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Beta-Lactam Ring

The Experts below are selected from a list of 195 Experts worldwide ranked by ideXlab platform

J Heesemann – 1st expert on this subject based on the ideXlab platform

  • [Mechanisms of resistance to Beta-Lactam antibiotics].
    Infection, 1993
    Co-Authors: J Heesemann

    Abstract:

    Beta-Lactam antibiotics share the structural feature of a Beta-Lactam Ring. This feature is responsible for inhibition of bacterial cell wall synthesis. The target molecules are peptidoglycan cross-linking enzymes (e.g. transpeptidases and carboxypeptidases) which can bind Beta-Lactam antibiotics (penicillin binding proteins, PBP). Bacterial cell death is initiated by Beta-Lactam antibiotic-triggered release of autolytic enzymes. In contrast to gram-positive bacteria (absence of an outer membrane) the antibiotic has to penetrate through porins of the outer membrane of gram-negative bacteria before touching PBP’s. Bacterial resistance to Beta-Lactam antibiotics includes modification of porins (permeability barrier) and of targets (low affinity of PBP’s for the drug), production of inactivating enzymes (Beta-Lactamases) and inhibition of release of autolytic enzymes. Moreover, bacteria have developed sophisticated genetic mechanisms to adapt to treatments with novel Beta-Lactam antibiotics. To allow successful antibiotic treatment of bacterial infection in the future, knowledge about antibiotic resistance mechanisms is required.

M Menendez – 2nd expert on this subject based on the ideXlab platform

  • Interaction of Beta-Lactamases I and II from Bacillus cereus with semisynthetic cephamycins. Kinetic studies.
    The Biochemical journal, 1991
    Co-Authors: J Martin Villacorta, P Arriaga, J Laynez, M Menendez

    Abstract:

    The influence of C-6 alpha- or C-7 alpha-methoxylation of the Beta-Lactam Ring in the catalytic action of class A and B Beta-Lactamases has been investigated. For this purpose the kinetic behaviour of Beta-Lactamases I (class A) and II (class B) from Bacillus cereus was analysed by using several cephamycins, moxalactam, temocillin and related antibiotics. These compounds behaved as poor substrates for Beta-Lactamase II, with high Km values and very low catalytic efficiencies. In the case of Beta-Lactamase I, the substitution of a methoxy group for a H atom at C-7 alpha or C-6 alpha decreased the affinity of the substrates for the enzyme. Furthermore, the acylation of cephamycins was completely blocked, whereas that of penicillins was slowed down by a factor of 10(4)-10(5), acylation being the rate-determining step of the process.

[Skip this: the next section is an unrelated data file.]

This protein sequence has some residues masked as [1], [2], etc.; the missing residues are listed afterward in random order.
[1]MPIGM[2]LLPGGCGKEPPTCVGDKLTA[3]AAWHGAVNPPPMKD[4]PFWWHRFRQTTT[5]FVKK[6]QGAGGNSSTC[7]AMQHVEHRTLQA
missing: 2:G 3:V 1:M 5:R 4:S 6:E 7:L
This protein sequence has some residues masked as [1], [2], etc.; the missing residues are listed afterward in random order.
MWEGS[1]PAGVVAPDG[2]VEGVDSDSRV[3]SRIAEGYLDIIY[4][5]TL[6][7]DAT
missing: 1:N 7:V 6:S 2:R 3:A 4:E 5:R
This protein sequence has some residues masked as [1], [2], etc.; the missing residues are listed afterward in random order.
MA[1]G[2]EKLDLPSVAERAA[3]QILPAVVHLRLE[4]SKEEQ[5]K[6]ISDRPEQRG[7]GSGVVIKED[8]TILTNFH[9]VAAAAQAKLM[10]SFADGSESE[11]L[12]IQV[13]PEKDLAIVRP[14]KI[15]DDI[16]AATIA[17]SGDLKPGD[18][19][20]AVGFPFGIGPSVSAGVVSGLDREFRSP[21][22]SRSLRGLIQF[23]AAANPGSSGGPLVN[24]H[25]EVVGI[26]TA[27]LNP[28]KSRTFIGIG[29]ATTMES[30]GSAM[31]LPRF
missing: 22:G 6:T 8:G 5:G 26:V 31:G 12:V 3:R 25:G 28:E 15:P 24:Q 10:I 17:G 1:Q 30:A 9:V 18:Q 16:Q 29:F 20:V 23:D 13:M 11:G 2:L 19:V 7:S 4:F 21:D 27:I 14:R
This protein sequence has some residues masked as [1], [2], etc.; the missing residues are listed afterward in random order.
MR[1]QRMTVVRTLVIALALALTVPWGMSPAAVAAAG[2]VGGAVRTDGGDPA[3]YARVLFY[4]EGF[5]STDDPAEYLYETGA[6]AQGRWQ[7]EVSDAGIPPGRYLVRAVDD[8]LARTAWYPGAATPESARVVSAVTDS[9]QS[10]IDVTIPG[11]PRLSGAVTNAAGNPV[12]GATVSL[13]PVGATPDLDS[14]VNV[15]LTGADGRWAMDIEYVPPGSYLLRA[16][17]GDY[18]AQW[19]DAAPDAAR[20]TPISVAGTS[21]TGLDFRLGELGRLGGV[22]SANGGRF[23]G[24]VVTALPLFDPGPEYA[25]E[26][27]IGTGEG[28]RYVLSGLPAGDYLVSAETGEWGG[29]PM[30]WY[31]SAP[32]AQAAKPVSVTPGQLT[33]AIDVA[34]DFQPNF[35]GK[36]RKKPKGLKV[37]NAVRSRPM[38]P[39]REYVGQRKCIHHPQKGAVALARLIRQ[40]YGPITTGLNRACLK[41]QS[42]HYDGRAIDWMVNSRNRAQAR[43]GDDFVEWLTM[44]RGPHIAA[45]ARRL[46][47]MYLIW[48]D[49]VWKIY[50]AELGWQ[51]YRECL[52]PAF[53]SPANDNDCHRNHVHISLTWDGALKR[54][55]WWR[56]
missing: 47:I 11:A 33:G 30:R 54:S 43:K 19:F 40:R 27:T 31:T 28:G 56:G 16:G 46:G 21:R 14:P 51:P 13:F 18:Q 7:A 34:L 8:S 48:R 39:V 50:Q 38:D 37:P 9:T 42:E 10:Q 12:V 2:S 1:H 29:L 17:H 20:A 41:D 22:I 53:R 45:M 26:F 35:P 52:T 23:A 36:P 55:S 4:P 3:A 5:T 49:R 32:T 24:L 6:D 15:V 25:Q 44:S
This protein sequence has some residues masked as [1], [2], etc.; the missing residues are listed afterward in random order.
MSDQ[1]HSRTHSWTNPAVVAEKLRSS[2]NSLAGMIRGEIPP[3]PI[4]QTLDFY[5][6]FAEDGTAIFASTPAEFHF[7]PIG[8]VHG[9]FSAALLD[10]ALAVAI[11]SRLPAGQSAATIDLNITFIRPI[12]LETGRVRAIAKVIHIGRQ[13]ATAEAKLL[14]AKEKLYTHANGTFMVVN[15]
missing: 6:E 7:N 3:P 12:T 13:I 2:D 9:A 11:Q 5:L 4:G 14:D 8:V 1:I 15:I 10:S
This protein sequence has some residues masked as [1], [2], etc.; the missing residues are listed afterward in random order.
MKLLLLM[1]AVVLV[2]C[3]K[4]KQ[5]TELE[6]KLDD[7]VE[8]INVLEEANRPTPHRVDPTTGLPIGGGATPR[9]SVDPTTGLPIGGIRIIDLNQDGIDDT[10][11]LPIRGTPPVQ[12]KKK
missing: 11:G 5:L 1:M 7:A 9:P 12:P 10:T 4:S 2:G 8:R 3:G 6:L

• Interaction of β-lactamases I and II from Bacillus cereus with semisynthetic cephamycins. Kinetic studies
    Biochemical Journal, 1991
    Co-Authors: J Martin Villacorta, J Laynez, P Arriaga, M Menendez

    Abstract:

    The influence of C-6 alpha- or C-7 alpha-methoxylation of the Beta-Lactam Ring in the catalytic action of class A and B Beta-Lactamases has been investigated. For this purpose the kinetic behaviour of Beta-Lactamases I (class A) and II (class B) from Bacillus cereus was analysed by using several cephamycins, moxalactam, temocillin and related antibiotics. These compounds behaved as poor substrates for Beta-Lactamase II, with high Km values and very low catalytic efficiencies. In the case of Beta-Lactamase I, the substitution of a methoxy group for a H atom at C-7 alpha or C-6 alpha decreased the affinity of the substrates for the enzyme. Furthermore, the acylation of cephamycins was completely blocked, whereas that of penicillins was slowed down by a factor of 10(4)-10(5), acylation being the rate-determining step of the process.

Timothy G. Palzkill – 3rd expert on this subject based on the ideXlab platform

  • Molecular analysis of Beta-Lactamase structure and function
    International Journal of Medical Microbiology, 2002
    Co-Authors: Fahd K. Majiduddin, Isabel C. Materon, Timothy G. Palzkill

    Abstract:

    The extensive and sometimes irresponsible use of Beta-Lactam antibiotics in clinical and agricultural settings has contributed to the emergence and widespread dissemination of antibiotic-resistant bacteria. Bacteria have evolved three strategies to escape the activity of Beta-Lactam antibiotics: 1) alteration of the target site (e.g. penicillin-binding protein (PBPs), 2) reduction of drug permeation across the bacterial membrane (e.g. efflux pumps) and 3) production of Beta-Lactamase enzymes. The Beta-Lactamase enzymes inactivate Beta-Lactam antibiotics by hydrolyzing the peptide bond of the characteristic four-membered Beta-Lactam Ring rendeRing the antibiotic ineffective. The inactivation of the antibiotic provides resistance to the bacterium. Currently, there are over 300 Beta-Lactamase enzymes described for which numerous kinetic, structural, computational and mutagenesis studies have been performed. In this review, we discuss the recent work performed on the four different classes (A, B, C, and D) of Beta-Lactamases. These investigative advances further expand our knowledge about these complex enzymes, and hopefully, will provide us with additional tools to develop new inhibitors and antibiotics based on structural and rational designs.